a) this was not an arrangement between strangers but between father and son:

    b) the nature of the works to the Property was to make it more suitable for occupation by two families:

    c) some payments for the works had their origin in credit balances on accounts designated as held for Raziz:

    d) the two families did live together.

    45. Nor can one simply ignore Raziz' assertion in January 2008 to the immigration authorities that he had a half share in the Property, a statement made well before the bankruptcy of the Husband or the divorce proceedings. But, of course, the fact that Raziz and the Husband had agreed in 2008 that Raziz could so state does not mean that in fact in 2006 an agreement to that effect had been made, given the obvious desire of Raziz (who had his father's support) to secure that his new bride be admitted to the UK: and it may in the light of all the evidence turn out to be an invention.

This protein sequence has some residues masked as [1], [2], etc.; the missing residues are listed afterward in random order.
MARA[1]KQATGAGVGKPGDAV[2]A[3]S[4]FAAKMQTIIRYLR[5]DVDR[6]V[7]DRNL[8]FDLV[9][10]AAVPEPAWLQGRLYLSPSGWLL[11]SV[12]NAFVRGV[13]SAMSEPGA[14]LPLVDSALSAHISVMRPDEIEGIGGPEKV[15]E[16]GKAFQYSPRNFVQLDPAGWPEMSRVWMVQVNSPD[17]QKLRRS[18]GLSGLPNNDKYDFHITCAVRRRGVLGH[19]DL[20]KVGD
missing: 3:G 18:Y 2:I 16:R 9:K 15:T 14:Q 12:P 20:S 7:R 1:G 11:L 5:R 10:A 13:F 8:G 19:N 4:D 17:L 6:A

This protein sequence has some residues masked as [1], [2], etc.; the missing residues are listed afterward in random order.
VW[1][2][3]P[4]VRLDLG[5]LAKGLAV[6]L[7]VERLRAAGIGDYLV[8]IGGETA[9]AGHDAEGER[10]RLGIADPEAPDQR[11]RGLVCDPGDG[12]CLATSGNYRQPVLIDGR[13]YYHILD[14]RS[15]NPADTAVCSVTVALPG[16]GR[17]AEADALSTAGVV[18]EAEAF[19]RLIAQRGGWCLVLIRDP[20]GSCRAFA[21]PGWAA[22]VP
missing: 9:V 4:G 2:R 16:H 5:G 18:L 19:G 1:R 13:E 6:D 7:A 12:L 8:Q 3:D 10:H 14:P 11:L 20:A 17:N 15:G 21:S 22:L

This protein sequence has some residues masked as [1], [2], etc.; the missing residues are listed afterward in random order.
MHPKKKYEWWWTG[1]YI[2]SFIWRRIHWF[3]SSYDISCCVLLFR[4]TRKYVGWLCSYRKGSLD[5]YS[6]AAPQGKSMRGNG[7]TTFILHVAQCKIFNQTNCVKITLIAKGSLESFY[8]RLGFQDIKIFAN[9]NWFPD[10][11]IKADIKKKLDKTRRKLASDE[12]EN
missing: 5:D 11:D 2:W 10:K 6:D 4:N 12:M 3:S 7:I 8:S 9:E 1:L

46. The Wife denied that there ever could have been any such agreement because everything was always treated as belonging to the Husband (in whosesoever name it was held). I accept that in all probability she was not told of any proposed sharing of the ownership of the Property (because the clear impression I have gained from the evidence is that as regards financial matters she was a mere cipher, used when convenient and simply told what to do); indeed Raziz did not originally say that she was party to any agreement about ownership (though the Husband did, and in oral evidence Raziz moved toward that same position saying "I do not say she was aware: but I do not say she wasn't"). But she was informed about the proposed alterations to the Property and that their purpose was that Raziz should continue to share occupation of the Property but now with his new wife and family. Raziz said so: and so, at one point in her oral evidence, did the Wife.